CAMA highlights Part 2: Vending industry responds to customer demand for contactless payment and healthy choices
By Canadian Vending
By Canadian Vending
Niagara Falls, ON – Customer demand for cashless payment options and healthier food choices are two major trends driving the vending industry, CAMA attendees learned from three informative educational sessions, held at CAMA Expo in October. The good news is that the industry is getting in front of these pressures and turning them into opportunities.
Kevin Rieschi, client director for Interac Association/ Acxsys Corporation, shared with members what’s happening with cashless payment in Canada and what benefits may be in store for the vending and office coffee industries. Rieschi gave members an update on trends in not just cashless but contactless payment.
Interac tracked 40 million tap transactions per month, he said. “Growth in cashless will continue to cannibalize cash,” he said. Canada is a mature EMV (Europay, MasterCard and Visa) market, meaning we are now fully chip-enabled. EMV has brought fraud to almost zero in debit transactions.
From 2014 to 2015, there was a 150 per cent increase in cashless transactions.
Cash payments are declining, he said. In 2009, there were 240 million cash payments; in 2014 there were about half that number.
Smartphone payment is growing, he said, pointing out two “waves” in the sector: debit and credit cards represent the first wave from 2012 to 2015. Mobile wallets represent the second wave.
Mobile point-of-sale and in-app payment is the next frontier, he said, and banks are leaping into mobile. Operators and merchants have access to the same protections as banks, Rieschi said. There is growing confidence in security and 98 per cent of top debit-accepting merchants – among them Tim Hortons – are now accepting Flash and credit card payments.
The benefit of offering cashless payment in general is two-pronged: it helps you attract and track new customers, and it prevents you from losing existing customers who like the convenience cashless provides.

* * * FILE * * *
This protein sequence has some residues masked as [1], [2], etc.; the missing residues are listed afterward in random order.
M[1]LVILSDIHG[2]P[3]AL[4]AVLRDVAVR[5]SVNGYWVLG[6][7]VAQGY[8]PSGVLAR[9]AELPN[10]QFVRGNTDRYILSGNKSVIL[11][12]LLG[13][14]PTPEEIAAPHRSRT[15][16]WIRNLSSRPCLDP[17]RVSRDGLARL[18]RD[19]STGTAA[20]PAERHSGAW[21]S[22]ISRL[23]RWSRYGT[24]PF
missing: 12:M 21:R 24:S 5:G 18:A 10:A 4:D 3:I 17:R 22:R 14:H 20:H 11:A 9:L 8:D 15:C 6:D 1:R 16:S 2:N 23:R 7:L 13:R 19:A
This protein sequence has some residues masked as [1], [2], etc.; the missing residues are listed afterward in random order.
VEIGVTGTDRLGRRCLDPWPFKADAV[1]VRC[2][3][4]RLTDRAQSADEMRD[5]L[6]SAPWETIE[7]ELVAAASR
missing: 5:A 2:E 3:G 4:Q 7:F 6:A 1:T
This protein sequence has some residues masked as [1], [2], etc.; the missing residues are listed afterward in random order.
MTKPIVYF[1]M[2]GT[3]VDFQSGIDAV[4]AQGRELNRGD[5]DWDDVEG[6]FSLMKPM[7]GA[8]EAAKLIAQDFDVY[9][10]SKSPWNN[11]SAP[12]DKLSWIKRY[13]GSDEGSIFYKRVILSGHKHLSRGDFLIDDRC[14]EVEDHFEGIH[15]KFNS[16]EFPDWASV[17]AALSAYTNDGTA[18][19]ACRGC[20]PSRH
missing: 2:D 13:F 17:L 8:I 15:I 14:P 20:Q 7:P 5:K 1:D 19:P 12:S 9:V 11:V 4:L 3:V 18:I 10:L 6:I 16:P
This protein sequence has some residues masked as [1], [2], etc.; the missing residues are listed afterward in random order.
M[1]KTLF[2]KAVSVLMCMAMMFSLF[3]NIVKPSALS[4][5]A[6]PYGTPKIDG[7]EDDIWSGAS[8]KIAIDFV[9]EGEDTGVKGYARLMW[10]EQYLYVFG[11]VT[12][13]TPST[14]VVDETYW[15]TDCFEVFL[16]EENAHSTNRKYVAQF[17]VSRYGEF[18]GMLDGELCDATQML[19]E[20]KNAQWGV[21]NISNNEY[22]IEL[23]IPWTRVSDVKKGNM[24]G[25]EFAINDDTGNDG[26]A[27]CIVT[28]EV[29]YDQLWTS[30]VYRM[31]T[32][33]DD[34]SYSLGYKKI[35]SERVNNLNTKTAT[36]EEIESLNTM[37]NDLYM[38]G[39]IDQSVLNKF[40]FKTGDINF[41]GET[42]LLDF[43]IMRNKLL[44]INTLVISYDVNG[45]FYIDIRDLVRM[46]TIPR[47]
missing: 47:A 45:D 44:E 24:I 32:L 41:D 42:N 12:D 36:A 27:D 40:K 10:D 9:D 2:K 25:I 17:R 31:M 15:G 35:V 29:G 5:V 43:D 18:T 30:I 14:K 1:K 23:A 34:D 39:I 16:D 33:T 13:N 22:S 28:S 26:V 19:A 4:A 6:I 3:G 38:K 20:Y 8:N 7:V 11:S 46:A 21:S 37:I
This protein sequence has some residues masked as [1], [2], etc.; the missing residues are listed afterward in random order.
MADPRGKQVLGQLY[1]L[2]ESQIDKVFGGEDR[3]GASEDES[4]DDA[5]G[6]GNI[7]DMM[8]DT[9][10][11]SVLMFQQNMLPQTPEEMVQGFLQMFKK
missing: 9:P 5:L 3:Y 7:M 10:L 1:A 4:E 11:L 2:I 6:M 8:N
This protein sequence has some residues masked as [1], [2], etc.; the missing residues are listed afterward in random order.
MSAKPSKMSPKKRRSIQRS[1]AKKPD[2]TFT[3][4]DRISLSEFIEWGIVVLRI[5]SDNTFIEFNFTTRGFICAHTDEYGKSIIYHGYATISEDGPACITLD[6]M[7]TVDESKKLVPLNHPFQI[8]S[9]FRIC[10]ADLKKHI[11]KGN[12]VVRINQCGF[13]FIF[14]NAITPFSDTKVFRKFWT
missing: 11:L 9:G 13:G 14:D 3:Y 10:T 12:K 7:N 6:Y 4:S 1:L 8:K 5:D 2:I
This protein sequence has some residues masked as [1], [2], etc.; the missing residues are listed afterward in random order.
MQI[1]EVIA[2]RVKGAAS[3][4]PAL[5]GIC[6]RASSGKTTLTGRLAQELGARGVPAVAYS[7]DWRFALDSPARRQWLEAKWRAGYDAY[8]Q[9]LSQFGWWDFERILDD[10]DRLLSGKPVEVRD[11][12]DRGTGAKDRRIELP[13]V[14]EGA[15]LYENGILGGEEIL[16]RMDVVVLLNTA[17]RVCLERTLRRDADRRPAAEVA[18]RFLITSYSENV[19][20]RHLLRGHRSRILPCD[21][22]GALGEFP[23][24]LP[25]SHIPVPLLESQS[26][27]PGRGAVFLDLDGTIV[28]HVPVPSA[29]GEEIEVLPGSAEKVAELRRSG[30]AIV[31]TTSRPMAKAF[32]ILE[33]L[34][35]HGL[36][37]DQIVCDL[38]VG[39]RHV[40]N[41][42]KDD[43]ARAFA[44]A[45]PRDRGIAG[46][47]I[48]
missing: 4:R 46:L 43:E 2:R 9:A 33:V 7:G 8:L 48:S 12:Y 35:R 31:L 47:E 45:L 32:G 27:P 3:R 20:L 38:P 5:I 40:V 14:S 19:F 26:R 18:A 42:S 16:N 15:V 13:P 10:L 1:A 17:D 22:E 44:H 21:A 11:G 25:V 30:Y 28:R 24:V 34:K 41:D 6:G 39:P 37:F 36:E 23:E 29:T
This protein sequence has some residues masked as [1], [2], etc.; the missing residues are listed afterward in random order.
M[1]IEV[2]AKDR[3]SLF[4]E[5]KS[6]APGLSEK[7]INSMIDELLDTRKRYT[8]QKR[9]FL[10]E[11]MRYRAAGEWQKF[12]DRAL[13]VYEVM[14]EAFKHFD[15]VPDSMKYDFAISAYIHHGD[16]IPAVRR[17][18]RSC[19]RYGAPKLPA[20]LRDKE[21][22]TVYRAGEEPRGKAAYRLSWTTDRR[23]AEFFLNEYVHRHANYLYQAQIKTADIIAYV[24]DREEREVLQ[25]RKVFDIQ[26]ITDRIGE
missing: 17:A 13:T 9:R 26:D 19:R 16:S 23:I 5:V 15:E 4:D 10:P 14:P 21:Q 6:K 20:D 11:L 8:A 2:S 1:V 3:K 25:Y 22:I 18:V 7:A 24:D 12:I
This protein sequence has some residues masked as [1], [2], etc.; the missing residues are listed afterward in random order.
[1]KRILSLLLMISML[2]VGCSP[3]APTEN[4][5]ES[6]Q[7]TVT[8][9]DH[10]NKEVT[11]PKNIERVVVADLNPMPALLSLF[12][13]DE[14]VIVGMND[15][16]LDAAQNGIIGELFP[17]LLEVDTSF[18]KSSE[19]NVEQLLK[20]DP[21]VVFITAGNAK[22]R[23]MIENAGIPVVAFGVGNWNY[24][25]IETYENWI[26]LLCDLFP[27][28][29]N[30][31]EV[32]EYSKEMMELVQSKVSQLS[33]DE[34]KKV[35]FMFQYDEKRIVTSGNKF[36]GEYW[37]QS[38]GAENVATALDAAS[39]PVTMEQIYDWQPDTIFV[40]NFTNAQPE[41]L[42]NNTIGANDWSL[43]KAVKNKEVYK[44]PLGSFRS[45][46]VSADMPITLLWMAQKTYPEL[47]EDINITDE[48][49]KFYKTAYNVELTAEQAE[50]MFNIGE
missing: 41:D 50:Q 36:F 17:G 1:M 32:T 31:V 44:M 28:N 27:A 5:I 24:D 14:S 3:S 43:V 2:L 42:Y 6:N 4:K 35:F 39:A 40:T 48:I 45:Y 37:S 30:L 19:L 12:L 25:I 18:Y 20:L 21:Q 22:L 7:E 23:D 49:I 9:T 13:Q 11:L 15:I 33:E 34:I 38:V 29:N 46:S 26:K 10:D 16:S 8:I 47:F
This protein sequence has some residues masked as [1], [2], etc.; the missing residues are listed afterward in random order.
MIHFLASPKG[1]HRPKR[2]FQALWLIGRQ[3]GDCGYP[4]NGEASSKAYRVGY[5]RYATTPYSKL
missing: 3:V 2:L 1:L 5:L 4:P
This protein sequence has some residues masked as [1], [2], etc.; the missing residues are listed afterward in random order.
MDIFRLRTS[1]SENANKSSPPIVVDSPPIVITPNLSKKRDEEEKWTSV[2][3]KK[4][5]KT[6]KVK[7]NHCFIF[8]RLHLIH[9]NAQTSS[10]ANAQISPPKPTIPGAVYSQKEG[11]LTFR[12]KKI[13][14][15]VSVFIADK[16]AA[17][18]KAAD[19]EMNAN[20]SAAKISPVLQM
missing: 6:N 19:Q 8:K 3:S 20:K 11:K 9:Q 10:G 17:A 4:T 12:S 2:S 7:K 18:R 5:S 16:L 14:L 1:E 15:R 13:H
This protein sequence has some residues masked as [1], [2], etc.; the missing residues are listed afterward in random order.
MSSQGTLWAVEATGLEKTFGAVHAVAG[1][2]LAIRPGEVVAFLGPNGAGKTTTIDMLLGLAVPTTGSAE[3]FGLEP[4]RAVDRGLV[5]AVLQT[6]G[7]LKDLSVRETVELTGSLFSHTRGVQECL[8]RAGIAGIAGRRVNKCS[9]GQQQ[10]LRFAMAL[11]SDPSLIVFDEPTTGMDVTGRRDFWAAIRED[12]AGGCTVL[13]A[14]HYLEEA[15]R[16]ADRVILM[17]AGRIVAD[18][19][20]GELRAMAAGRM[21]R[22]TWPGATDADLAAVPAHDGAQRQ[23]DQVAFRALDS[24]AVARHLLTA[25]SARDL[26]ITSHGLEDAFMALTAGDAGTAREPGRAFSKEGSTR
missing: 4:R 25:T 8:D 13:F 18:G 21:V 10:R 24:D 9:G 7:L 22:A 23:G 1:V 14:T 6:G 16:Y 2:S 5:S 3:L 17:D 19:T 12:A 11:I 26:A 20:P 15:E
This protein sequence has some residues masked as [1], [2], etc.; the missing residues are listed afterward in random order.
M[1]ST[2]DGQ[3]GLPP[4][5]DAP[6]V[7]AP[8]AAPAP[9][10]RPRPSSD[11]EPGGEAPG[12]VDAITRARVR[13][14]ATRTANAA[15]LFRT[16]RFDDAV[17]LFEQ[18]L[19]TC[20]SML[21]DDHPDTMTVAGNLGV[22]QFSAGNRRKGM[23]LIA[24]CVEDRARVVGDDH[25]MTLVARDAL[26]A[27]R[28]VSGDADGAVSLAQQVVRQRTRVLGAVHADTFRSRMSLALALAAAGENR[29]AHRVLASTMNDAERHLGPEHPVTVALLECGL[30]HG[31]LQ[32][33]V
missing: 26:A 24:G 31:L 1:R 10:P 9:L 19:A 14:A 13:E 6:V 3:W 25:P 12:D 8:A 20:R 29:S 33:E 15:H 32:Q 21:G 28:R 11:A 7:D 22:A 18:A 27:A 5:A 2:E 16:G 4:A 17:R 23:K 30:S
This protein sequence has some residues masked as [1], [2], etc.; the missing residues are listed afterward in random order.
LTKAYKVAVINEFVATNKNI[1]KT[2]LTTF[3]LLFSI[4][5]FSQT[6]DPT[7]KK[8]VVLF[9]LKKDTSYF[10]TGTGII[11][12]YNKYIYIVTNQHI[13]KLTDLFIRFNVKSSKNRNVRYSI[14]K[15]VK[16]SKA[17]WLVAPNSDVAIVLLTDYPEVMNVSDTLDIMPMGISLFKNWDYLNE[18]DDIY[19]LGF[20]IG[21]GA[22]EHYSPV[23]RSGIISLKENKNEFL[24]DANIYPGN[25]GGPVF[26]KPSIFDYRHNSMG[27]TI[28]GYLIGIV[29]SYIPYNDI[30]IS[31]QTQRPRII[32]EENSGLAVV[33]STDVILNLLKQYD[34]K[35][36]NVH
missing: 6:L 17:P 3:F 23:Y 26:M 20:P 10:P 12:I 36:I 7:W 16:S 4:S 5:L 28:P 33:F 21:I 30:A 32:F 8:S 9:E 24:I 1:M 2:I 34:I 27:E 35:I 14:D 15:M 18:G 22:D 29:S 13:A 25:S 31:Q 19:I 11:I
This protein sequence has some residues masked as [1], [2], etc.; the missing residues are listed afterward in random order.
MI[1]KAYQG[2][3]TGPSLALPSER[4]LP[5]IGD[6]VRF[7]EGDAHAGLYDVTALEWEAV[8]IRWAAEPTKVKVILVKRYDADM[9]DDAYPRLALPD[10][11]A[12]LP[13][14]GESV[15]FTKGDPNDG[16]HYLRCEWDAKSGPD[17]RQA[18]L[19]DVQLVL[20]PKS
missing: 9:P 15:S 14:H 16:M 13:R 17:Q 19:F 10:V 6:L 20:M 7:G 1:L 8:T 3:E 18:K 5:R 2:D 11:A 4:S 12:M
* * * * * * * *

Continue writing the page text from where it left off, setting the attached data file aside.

Cashless options lead to “stickier” customers, he said. For example, some people find airport vending machines more convenient and easier to deal with than waiting in line at a retail store.
Cost is the biggest obstacle, Rieschi conceded, but that’s where the payments industry is going – the contactless chip payment.
Leading the way in healthy vending
On Saturday morning a focus group gathered to discuss potential opportunities for a healthy vending industry program in Canada. The issue at hand, president Ed Kozma said, was that the Canadian vending industry wants to be proactive and able to defend what they sell should the need arise. The group considered the benefits of adapting the NAMA FitPick model out of the United States – including its stickers, labels and clings – for its own use.
Members pointed to a few models out there already. The Alberta Project Promoting active Living and healthy Eating (APPLE Schools) is being used in Alberta to help define effective ways to create healthy school communities in Alberta, said Jacques Dubé of McMurray Coin Machines. David Orriss of London Vending Services wondered if the “Signal” or “Snackdown” could be reworked. Its labelling features traffic light signage with a green light suggesting customers “choose often.”
Kozma outlined pros and cons of the two main options. The main advantage of going with the FitPick program is that it is well established. A disadvantage is the ongoing licensing fee it requires. Another consideration is its applicability to Canada.
Developing a new Canadian program would allow the industry to control the content and depth of the program. It would involve a one-time cost rather than ongoing licensing fees. However, starting a separate program would involve building a brand from scratch.
CAMA executive director Amanda Curtis invited members to comment on the options and share their ideas with the board and staff.
Micro markets stocked with potential
Members had a chance to ask questions of a tuned-in panel of micro market specialists. Jim Jackson, owner of Quality Vending Services in Winnipeg, who has run micro markets himself for the last three years, led the discussion.